- A Russian diplomat allegedly connected to Russia's FSB secret service is found dead on the sidewalk in front of the embassy building in Berlin.

Nov. 6

- At least 131 people are killed and more than 100 injured when a fuel tanker explodes in Sierra Leone, officials and the central mortuary confirm one day after the accident.

Nov. 7

- Iraqi officials confirm that a drone with explosives targets the residence of Prime Minister Mustafa Al-Kadhimi, but he survives with no injuries.

Nov. 8

- US reopens its borders to Canadians after being mothballed for almost 20 months due to the COVID-19 pandemic.

Nov. 9

- Thousands of irregular migrants face desperate conditions at the Polish-Belarusian border, hoping to cross onto EU soil. Tensions between Poland and Belarus escalate after nearly 4,000 migrants, mainly from the Middle Eastern countries, arrive at the Polish border and attempt to cross.

- Japan's parliament re-elects Fumio Kishida as prime minister after his Liberal Democratic Party wins general elections in the country in October.

Nov. 10

- A crew of three Americans and one German blast off at night from NASA's Kennedy Space Center in Florida on the latest mission in billionaire Elon Musk's private-company race to space.

Nov. 11

- Over a week of heavy rain lashes Sri Lanka, causing floods that kill at least 22 people and displace over 5,000.

Nov. 12

- A Los Angeles judge officially ends the controversial conservatorship that ruled over pop star Britney Spears' life for nearly 14 years.

- Active COVID- 19 cases in Germany hit a record high of 395,300, official data shows.

Nov. 13

- COP26 concludes as all participating countries reach a new climate deal that will try and keep global temperature rise to 1.5 degrees.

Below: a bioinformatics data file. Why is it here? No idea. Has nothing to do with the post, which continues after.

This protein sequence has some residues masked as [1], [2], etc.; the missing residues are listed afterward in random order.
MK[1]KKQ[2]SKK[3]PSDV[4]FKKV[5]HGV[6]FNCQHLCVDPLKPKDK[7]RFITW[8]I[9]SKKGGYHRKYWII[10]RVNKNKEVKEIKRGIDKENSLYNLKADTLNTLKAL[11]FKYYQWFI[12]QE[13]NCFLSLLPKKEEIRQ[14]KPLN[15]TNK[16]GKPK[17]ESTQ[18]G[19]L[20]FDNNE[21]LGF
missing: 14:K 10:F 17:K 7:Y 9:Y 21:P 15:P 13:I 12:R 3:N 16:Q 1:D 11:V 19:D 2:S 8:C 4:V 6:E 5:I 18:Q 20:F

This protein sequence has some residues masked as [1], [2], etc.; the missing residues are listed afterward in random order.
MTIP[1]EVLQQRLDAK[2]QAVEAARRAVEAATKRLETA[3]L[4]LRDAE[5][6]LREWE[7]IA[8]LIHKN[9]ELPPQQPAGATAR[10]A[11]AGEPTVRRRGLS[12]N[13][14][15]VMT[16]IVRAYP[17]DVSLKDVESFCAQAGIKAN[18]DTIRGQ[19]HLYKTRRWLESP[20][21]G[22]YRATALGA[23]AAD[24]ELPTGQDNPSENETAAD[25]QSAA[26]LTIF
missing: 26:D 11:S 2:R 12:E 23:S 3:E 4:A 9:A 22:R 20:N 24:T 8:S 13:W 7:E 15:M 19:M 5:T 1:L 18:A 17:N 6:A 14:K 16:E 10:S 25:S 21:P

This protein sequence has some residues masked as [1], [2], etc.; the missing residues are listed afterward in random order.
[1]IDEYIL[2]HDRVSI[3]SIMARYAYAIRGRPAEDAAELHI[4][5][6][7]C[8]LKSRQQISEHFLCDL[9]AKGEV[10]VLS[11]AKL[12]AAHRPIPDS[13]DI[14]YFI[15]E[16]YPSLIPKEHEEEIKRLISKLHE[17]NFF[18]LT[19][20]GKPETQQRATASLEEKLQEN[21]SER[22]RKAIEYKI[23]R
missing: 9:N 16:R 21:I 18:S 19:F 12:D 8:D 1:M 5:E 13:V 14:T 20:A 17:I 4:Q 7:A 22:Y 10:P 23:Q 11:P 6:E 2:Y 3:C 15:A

Nov. 14

- Russia starts supplying the S-400 air defense system to India.

Nov. 15

- Tens of thousands of people globally stage demonstrations against the Cuban government, with more rallies taking place outside Cuba than on the island.

Nov. 16

- Daesh/ISIS terror group claims responsibility for a deadly attack in Uganda's capital that kills six people and injures 33.

Nov. 17

- Thousands of people forced to flee their homes in British Columbia, Canada, due to catastrophic flooding caused by historic rainfall.

Nov. 18

- Two men convicted of assassinating Malcolm X are exonerated after doubts raised in the killing of the civil rights icon.

Nov. 19

- A jury in the US state of Wisconsin acquits Kyle Rittenhouse on all counts in a closely watched trial following the fatal shootings of two protesters and the wounding of a third.

Nov. 20

- Around 50,000 Austrians take to the streets to protest a national lockdown to be implemented as of Monday, due to surges in coronavirus cases in the country.

Nov. 21

- Turkish rider Toprak Razgatlioglu wins the top stop in the 2021 Superbike World Championship title in Indonesia.

- China downgrades its diplomatic relations with Lithuania after the Baltic state allows Taiwan to open a de facto embassy there.

Nov. 22

- Despite protests against restrictions, Austria implements a 20-day national lockdown to stem a surge in coronavirus cases.

Nov. 23

- At least 46 people burn to death in a bus accident in Bulgaria.